Meditations for a New Year's Day[CD]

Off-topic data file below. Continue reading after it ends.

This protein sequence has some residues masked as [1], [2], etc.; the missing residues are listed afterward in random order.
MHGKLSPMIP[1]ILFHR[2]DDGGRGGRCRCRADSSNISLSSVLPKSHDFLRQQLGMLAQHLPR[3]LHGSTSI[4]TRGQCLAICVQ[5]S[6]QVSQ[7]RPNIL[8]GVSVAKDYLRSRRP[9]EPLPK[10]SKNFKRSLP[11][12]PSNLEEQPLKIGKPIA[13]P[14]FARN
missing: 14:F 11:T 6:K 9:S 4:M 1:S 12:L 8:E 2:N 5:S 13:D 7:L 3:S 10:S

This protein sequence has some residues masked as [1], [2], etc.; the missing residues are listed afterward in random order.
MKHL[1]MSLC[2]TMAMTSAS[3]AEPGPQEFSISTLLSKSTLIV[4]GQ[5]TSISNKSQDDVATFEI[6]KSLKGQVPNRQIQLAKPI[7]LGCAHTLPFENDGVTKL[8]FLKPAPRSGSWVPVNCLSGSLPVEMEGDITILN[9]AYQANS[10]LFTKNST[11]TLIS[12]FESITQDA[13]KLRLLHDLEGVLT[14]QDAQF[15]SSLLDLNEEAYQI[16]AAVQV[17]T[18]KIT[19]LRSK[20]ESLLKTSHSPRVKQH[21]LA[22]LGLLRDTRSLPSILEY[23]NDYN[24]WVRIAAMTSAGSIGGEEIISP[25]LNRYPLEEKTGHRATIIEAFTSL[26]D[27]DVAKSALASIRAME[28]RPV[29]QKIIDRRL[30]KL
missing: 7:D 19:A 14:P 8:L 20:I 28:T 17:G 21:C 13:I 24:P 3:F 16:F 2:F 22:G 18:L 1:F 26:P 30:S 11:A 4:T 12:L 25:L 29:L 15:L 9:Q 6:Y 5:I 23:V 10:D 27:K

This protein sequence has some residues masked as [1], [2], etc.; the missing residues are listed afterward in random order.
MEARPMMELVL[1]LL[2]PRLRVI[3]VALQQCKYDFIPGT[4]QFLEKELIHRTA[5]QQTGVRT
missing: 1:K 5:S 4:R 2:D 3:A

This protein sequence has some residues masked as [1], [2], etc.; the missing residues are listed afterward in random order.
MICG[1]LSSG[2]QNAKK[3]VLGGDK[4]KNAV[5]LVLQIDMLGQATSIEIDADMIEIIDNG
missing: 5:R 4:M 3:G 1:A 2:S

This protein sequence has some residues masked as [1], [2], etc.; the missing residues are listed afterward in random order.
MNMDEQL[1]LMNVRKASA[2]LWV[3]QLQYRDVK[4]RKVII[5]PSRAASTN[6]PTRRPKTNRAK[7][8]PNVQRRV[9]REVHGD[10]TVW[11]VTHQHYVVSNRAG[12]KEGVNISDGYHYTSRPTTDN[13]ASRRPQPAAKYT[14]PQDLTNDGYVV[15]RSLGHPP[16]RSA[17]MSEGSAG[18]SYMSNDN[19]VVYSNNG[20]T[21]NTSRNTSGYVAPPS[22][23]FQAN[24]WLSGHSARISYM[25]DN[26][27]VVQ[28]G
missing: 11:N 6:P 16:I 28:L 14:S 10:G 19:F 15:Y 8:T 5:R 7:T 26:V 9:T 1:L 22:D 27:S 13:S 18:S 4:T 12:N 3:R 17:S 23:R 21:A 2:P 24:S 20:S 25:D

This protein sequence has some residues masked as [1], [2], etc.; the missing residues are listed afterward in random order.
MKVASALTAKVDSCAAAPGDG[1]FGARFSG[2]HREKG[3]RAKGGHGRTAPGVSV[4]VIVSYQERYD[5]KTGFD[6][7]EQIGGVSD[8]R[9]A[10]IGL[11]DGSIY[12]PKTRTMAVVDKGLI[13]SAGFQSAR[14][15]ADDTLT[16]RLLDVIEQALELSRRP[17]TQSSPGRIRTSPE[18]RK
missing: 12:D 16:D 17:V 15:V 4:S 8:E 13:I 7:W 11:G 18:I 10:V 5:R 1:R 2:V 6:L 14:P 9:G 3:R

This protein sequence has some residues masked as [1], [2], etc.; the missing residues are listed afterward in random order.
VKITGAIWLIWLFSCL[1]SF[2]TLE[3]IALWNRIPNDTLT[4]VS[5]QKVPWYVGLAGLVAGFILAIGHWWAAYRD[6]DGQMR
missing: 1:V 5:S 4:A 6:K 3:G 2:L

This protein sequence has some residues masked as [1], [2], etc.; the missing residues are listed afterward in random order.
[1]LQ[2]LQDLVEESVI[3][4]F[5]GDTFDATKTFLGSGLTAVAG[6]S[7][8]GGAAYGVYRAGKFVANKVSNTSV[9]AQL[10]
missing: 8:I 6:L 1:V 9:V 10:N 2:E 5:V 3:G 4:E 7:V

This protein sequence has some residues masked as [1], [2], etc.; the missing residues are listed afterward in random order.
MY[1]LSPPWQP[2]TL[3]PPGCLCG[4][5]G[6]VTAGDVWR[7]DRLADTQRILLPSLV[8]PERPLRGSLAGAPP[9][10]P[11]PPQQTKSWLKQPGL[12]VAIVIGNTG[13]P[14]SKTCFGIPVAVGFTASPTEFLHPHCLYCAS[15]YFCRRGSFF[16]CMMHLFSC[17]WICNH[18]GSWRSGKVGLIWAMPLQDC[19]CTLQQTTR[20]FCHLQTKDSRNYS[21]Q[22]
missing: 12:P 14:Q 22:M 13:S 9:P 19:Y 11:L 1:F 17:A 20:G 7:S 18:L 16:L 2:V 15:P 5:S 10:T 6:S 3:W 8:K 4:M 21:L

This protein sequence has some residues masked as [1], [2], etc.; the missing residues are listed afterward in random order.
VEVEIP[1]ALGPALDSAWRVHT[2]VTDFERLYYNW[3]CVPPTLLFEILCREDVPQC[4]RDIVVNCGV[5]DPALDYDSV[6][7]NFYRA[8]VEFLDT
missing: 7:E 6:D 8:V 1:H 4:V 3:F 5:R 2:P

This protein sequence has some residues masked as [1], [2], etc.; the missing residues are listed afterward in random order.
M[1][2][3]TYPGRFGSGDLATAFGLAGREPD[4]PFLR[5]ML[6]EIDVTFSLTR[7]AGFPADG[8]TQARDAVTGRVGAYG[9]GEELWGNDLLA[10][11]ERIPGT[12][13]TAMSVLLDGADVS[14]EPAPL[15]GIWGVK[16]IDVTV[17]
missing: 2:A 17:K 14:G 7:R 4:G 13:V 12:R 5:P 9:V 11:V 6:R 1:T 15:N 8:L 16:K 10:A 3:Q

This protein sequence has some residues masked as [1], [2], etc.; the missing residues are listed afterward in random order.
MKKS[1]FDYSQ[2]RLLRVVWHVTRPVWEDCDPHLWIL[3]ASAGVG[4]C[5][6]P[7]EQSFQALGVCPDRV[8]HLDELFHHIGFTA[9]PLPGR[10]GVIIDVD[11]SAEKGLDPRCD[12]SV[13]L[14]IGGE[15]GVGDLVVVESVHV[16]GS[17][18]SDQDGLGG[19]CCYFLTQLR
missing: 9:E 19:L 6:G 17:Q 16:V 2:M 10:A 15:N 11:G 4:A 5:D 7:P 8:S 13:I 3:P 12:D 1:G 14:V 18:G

What Is Meditations for a New Year's Day? Meditations for a New Year's Day is many things to many people. It is evocative piano music for any time of year. It is an interfaith experience of the winter holidays, combining Christmas, Chanukah and music of many cultures in a single celebration. It is familiar tunes like What Child Is This? and Auld Lang Syne, and more obscure songs like the Bolivian Navidava Puri Nihuaand the Sephardic Ocho Kandelikas. It provides a meditative atmosphere for walking a labyrinth, for healing work, for any kind of reflection. It is folk music in the spirit of Ralph Vaughn Williams and Aaron Copland, with virtuoso piano arrangements. It also has moments of Charlie Parker, Bill Evans, David Darling, Jacquline Schwab, J. S. Bach and Claude Debussy. It is haunting and joyful, tender and tempestuous and, at times, silly. Meditations for a New Year's Day is unique. Complete Playlist of Songs heard in Meditations for a New Year's Day LABYRINTH Part I: Spiraling In 1 Once In Royal David's City Once in Royal David's City Coventry Carol ? Bring A Torch, Jeannette, Isabella What Child is This? ? We Three Kings of Orient Are Soul Cake God Rest Ye, Merry Gentlemen 2 Chanukah! Chanukah, Oh Chanukah S'vivon, Sov Sov Sov? ? Mi Y'Malel Rock of Ages 3 Navidava Navidava Alle Psallite Cum Luya ? Brincan Y Bailan! Ocho Kandelikas by Flory Jagoda Part II: Centering 4 The Question for David Darling, after "Cello Blue" 5 Where Do I Find Freedom? (Thumb Piano) for the African slaves and their descendants 6 Where Will I Be Tomorrow? for Charlie Parker, after "Parker's Mood" 7 Where Do I See My True Reflection? for Claude Debussy, after "Reflets dans l'eau" from Images Bk. I 8 Where Do I Find Peace? for Bill Evans, after "Peace Piece" 9 Where Do I Find Love? for Jacqueline Schwab, after "The Young Widow" & "My Cape Breton Home" by Jerry Holland 10 Where Do I Find Joy? (Dueling Gavottes) for J. S. Bach, after Gavotte I from the E Major violin partita & Gavotte II from the D Major cello suite 11 The Response for David Darling, after "Cello Blue" Part III: Spiraling Out 12 Dancing in Midwinter Tomorrow Shall Be My Dancing Day In the Bleak Midwinter 13 Auld Lang Syne To Drive the Cold Winter Away Deck the Halls Auld Lang Syne The Parting Glass 14 Bright Morning Stars Bright Morning Stars I'll Fly Away My Lord, What a Morning! (from the 34-page CD booklet) How It All Began The day before New Year's Eve, in the Town House of Peterborough NH, volunteers are carefully cutting electrical tape. They are recreating the labyrinth that was laid into the floor of the Cathedral de Notre Dame at Chartres, France, at the beginning of the 13th century. As the old year turns into the new, people in Peterborough walk the Town House labyrinth, carrying their questions, preoccupations, and prayers. Old people. Teenagers. Couples. People who come alone. Mothers carry their babies, or attempt to contain small children who desperately want to run! They all move inward along the spiral path. When they reach the central rosette they may find, in each of the little alcove "petals," a point of meditative stillness. And, as they spiral out again, something has changed. As the year 2005 turned into 2006, I improvised on piano along with these silent walkers. Their spirits fed into my fingers. I spent the next ten months crafting these improvisations into form. I recorded Labyrinth at WGBH studios in Boston, on the evening of November 3 and the morning of November 4, 2006. My goal was to recapture the atmosphere of that original sacred space, and to make it's spontaneous music available to everyone. I give you Meditations for a New Year's Day. Make this journey your own. From the Monadnock Ledger-Transcript, Dec. 7, 2006 Music for a Labyrinth, and for the season By Jane Eklund The music is lovely and haunting, both new and familiar - a reinvention of memory or, as in a labyrinth, a transformation of memory. It's just right of the season, with it's mixture of Christmas, Chanukah, and Solstice music, and it's New Year's theme of death and rebirth. Imagine music that takes the shape, not of a maze, that tricky quagmire, but a labyrinth, a path that leads you inevitably toward a center, and then just as inevitably out. "Mazes lose you, " Eve Kodiak writes in the liner notes to her new CD. "Labyrinths help you find your way." Kodiak, a musician and kinesiologist from Temple, NH, found her way to a new project when she improvised on the piano last New Year's Eve. She was on stage at the Peterborough Town House, where the famous Chartres labyrinth had been recreated on the floor of the meeting hall. "I played holiday tunes and wove tem together, and there was something very profound about it," she remembers. The music, the labyrinth, the people walking contemplatively through it, the light of dusk filtering through the tall windows, transformed the hall into a sacred space. Kodiak returned the following day and played some more. And then, over the next 10 months, she put together 75 minutes of music arranged in the shape of a labyrinth. The result, a CD called "Meditations for a New Year's Day: Reflections on Christmas, Chanukah, and the Solstice" has just been released. Kodiak will perform it Saturday at 7:30 PM at the Pine Hill Waldorf School's Auditorium in Wilton, and at 7:30 PM at the Peterborough Town House. "Labyrinths transform you," Kodiak writes in her liner notes. "In the Middle ages, those who could not afford the trip to the Holy Land could instead make a pilgrimage to a cathedral. Walking it's labyrinth to the center, they spiritually entered the Holy City. The labyrinth is also the womb of the Great Mother, and to walk it's intricate folds is to experience a birth." What is the shape of a labyrinth? Walking one has three parts: following the path in, settling in to the center, and following the path out. Kodiak's musical labyrinth is also divided into three parts, which she calls "Spiraling In," "Centering." And "Spiraling Out." When entering a labyrinth, the idea is to focus on a particular question or preoccupation. In the center, you open yourself up. "I think if it as emptying out and letting the universe take over," Kodiak says. Walking out is a re-entering of the world with new information, which you may not even have processed yet. "Spiraling In" has three sections. A medley of Christmas songs, including "Coventry Carol," "Bring a Torch, Jeannette, Isabella," and "We Three Kings of Orient Are, " make up the first part. The second section is a medley of Chanukah songs - "Chanjukay, Oh Chanukah," "S'vivon, Sov, Sov, Sov," "Mi Y'Mamlel," and "Rock of Ages." The third section, titled "Navidava: The Migration" is a medley that, as Kodiak writes, "celebrates some of the myriad aspects of Lain culture as it migrated over different parts of the world." "Centering" pays homage to various composers, classical, jazz, and traditional. Kodiak performs riffs on music by David Darling, Charlie Parker, Claude Debussy, Bill Evans, Jacqueline Schwab and Jerry Holland, Bach and the African "thumb piano." "The labyrinth form is a template for problem-solving," Kodiak writes. "As we begin to walk it's spiral patterns, we hold a question in our hearts. When we reach the center, we open ourselves completely to that question. We trust the universe to answer it for us, in ways that we cannot ourselves imagine." And so, "Centering" asks a musical question, which is then pondered from six perspectives, mimicking the six-petaled rose at the center of the Chartres labyrinth (on which the Peterborough New Year's labyrinth is based." Part 3, "Spiraling Out," balances a more extroverted feeling of leaving the center with the internal qualities suggested by winter. The section is, really, about death, says Kodiak, who incorporates piece's "in the Bleak Midwinter," "old Lang Syne," : Deck the Halls," "I'll Fly Away," and more into the three medleys. "We start with birth and end with death," she says. The music is lovely and haunting, both new and familiar - a reinvention of memory or, as in a labyrinth, a transformation of memory. It's just right of the season, with it's mixture of Christmas, Chanukah, and Solstice music, and it's New Year's theme of death and rebirth.